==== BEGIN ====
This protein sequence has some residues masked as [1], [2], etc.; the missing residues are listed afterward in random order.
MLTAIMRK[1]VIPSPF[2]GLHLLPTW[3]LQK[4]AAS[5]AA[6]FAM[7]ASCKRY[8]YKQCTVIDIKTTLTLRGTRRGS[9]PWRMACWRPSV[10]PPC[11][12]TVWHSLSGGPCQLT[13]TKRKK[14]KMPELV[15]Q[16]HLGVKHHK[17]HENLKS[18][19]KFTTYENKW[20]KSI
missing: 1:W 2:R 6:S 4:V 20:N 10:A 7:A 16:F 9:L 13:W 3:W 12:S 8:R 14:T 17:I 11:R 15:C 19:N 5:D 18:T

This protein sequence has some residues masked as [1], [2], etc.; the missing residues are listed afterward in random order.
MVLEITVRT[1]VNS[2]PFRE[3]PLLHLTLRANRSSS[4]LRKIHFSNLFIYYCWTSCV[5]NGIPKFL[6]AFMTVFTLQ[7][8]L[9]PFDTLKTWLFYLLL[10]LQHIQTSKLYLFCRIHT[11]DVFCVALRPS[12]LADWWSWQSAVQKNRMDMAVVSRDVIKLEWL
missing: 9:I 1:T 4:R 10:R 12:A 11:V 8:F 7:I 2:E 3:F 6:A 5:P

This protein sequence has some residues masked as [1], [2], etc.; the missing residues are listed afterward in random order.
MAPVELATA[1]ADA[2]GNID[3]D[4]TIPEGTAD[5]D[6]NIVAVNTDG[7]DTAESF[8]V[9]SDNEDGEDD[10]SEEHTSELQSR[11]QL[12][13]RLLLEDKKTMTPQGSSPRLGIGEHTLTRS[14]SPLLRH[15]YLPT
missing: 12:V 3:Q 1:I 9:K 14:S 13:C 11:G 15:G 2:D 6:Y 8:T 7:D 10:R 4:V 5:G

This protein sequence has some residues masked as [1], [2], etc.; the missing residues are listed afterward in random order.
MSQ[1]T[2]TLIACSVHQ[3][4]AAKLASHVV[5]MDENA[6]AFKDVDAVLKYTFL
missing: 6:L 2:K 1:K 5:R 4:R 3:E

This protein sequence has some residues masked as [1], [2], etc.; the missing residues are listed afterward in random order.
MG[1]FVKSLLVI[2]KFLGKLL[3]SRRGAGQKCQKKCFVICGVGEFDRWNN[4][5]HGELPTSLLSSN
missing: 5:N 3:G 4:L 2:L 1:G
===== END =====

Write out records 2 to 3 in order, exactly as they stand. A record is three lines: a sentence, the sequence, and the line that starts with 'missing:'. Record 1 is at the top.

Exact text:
This protein sequence has some residues masked as [1], [2], etc.; the missing residues are listed afterward in random order.
MVLEITVRT[1]VNS[2]PFRE[3]PLLHLTLRANRSSS[4]LRKIHFSNLFIYYCWTSCV[5]NGIPKFL[6]AFMTVFTLQ[7][8]L[9]PFDTLKTWLFYLLL[10]LQHIQTSKLYLFCRIHT[11]DVFCVALRPS[12]LADWWSWQSAVQKNRMDMAVVSRDVIKLEWL
missing: 9:I 1:T 4:R 10:R 12:A 11:V 8:F 7:I 2:E 3:F 6:A 5:P

This protein sequence has some residues masked as [1], [2], etc.; the missing residues are listed afterward in random order.
MAPVELATA[1]ADA[2]GNID[3]D[4]TIPEGTAD[5]D[6]NIVAVNTDG[7]DTAESF[8]V[9]SDNEDGEDD[10]SEEHTSELQSR[11]QL[12][13]RLLLEDKKTMTPQGSSPRLGIGEHTLTRS[14]SPLLRH[15]YLPT
missing: 12:V 3:Q 1:I 9:K 14:S 13:C 11:G 15:G 2:D 6:Y 8:T 7:D 10:R 4:V 5:G